Sunday, May 5, 2013



The other day my daughter brought her grandson (and my great grandson) Tyler over to the house to “interview” me – as the oldest living person in the family.  This was not a totally unexpected happening because as each of my many grandkids came to third grade, he or she was always brought to me to answer questions like what I studied in school, what kinds of games we played on the playground, what kind of clothes we wore, and how we learned without having a computer!  Along with this was a chart of some sort they needed to make that showed four generations of their ancestors, which of course was right up my alley.
I am usually not surprised at the things that they ask.  His first question was “What is your name?”  At that very moment Erin and I realized that little Tyler didn’t know my name.  He knew me as “Noni”, which is what our family uses to refer to great-grandmothers.  Erin, of course, is his Grandma, and I am his “Noni.” 

I’m sure that if Tyler lived next door to us and interacted with us on a daily basis that somewhere along the line he would have understood I was called “Bobby” by friends and non-relatives and my real name was Barbara.  But Tyler has only known Jerry and me as “Noni” and “Gompers.”  My given names have just never come up. 
Erin has two much older grandchildren, one graduating from high school this year and one graduating from middle school.  I am also “Noni” to them, but I suppose by now they know Noni is not my given name.  I should ask Erin to find out.  I would be really surprised to learn they too don’t know that.

It is funny how we assume children in our family absorb things by osmosis. 
When Jerry and I married in 1975 we bought a house with a swimming pool.  Our children were mostly married and starting their families, and between then and when we sold our house in 1991, our summers were full of swimmers….little ones, medium sized one, big ones.  The little ones sat around the pool in shallow pans of water.  The medium sized kids went in with water wings on their arms.  The biggest ones were the idols that the younger ones aspired to be like – “Look ma, no water wings!”   Those 16 summers were glorious, for the kids and for us.  I was sure the kids would never forget those days.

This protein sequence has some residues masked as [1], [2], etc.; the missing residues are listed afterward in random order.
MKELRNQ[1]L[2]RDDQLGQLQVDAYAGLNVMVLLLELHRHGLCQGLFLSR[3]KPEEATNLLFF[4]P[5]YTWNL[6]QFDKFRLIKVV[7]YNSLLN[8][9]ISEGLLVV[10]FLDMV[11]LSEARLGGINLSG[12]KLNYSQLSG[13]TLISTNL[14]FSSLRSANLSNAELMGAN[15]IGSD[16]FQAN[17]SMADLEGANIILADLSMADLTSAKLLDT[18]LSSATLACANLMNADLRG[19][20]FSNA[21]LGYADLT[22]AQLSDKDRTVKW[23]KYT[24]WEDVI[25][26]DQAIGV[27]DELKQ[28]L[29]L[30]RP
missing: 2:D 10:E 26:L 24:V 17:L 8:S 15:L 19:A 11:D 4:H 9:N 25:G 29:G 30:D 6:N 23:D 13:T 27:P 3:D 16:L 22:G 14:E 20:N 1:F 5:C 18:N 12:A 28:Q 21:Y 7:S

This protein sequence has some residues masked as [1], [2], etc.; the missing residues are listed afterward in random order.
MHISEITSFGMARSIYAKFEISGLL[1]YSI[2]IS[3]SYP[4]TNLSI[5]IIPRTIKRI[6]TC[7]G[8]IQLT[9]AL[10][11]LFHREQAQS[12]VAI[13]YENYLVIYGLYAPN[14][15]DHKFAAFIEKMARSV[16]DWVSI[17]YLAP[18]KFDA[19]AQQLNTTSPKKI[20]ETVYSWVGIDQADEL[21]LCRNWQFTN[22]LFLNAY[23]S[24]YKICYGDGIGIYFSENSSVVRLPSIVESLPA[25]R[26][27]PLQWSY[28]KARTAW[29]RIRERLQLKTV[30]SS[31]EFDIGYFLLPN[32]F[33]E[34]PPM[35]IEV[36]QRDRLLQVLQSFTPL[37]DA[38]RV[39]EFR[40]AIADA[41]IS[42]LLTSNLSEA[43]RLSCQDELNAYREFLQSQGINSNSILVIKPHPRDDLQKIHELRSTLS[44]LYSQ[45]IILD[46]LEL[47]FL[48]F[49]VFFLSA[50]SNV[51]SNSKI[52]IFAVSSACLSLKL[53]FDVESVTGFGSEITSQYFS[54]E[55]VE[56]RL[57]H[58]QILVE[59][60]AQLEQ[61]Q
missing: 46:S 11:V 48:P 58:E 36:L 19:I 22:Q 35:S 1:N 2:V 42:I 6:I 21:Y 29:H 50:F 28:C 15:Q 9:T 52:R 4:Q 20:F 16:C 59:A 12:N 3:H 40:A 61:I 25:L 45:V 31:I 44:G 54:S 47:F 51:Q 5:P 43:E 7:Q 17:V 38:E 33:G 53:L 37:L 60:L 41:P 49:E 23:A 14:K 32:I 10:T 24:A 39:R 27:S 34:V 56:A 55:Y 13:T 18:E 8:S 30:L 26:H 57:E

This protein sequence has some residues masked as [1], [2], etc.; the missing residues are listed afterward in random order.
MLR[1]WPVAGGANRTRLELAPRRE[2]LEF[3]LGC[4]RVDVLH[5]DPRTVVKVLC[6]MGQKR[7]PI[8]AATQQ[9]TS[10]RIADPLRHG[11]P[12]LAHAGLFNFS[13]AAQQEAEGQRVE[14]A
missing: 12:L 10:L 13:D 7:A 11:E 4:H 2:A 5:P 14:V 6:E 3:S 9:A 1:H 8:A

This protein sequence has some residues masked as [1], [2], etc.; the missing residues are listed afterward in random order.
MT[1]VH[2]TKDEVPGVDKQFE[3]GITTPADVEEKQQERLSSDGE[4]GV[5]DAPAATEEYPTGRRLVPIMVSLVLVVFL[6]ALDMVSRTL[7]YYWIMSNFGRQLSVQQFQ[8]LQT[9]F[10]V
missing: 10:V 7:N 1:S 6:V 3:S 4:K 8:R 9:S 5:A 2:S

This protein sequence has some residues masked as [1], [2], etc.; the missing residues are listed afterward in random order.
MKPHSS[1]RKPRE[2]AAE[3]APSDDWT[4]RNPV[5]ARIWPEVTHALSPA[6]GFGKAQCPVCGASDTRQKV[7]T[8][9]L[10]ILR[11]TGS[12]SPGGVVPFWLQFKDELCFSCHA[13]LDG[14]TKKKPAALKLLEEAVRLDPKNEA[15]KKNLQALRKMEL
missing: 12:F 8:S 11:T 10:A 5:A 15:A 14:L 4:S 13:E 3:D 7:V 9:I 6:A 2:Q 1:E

And for the most part they haven’t.  But they have forgotten some specifics.  Some time back I asked our now 30-year-old grandson Chris what he remembered about those summers at our house.  He recalled the hours in the pool without batting an eye.  I then asked, ‘What do you remember about the house itself?”  He thought for a few minutes and then said, “I remember that when you opened the back door to go into the bathroom, you had to be careful not to trip over the cat potty box!”
He was right.  But that was ALL he remembered about the house.  To me it was the most wonderful house in the whole world.  For him, it was just a house with a cat potty box in it.  So much for how much a child absorbs!

Getting back to Tyler and his questions, he also asked me what we studied in school.  I told him we studied the same kinds of things that he is studying – reading, spelling, math.  In third grade they are pretty much still in basics.  But later I thought that really wasn’t entirely correct.  We spent lots of time studying and practicing handwriting.  Probably until the time came to start cursive writing, the difference between then and now wasn’t all that much.  But if what I observe on my grandkids’ papers today and what I read about the future of cursive writing is any indication, there is a vast difference in the amount of time they spend on this subject.  For us back in the 1940s, it was practice, practice, practice.  I hear now that good handwriting is on a par with good spelling – not all that necessary any more.  Imagine!
Another thing that Tyler is yet too young to experience is that beginning in seventh grade we had a lot of memorization required of us.   Oh, the poetry that is stored in my brain:  “In Flander’s Field,” “Abou Ben Adhem,” “Daffodils” and the like;  I still to this day can recite a couple of historical documents: the Preamble to the Constitution, and the Gettysburg Address.  In our Sunday School classes we learned to recite the Books of the Bible, (a big help to Jerry in his crossword puzzle working),  the names of the disciples, The Ten Commandments, The Beatitudes and a bizillion Psalms! 

Then somewhere along the way, perhaps even in a high school English class, we had to memorize the helping verbs:  is, be, been, am, are, was, were, have, has, had, do, did, does, may, can, might, must, shall, will, could, would, and shouldI have the feeling that teaching today isn’t all that keen on memorization, either. 
In thinking back on what all I told Tyler, it is just possible that the only thing I told him that was actually correct is that my name is Barbara but my nickname is Bobby.


Olga said...

Interesting what gets remembered and what gets lost along the way. When my son was in Kindergarten each classmate had to draw a picture of his/her mother showing shat she did. I was a working mom, a teacher, but he drew a picture of me mopping the floor. His friend drew a picture of his mother talking on the phone.

Erin said...

By the way mom, Tyler got a A+ on his report. He took a poster with the diagram on it. The funny thing about the poster was, since we were limited on space we could only put Tyer/Robyn & Willie, Myself/Grandpa Lambrich, and Willie's parents Daniel & I forgot his mom's name. (don't laugh) but anyway, because we had no pictures of Willies parents, I put you and dads pictures. The 3 grade class never knew the difference. SO you are not only Noni but you're Grandma Brown too :)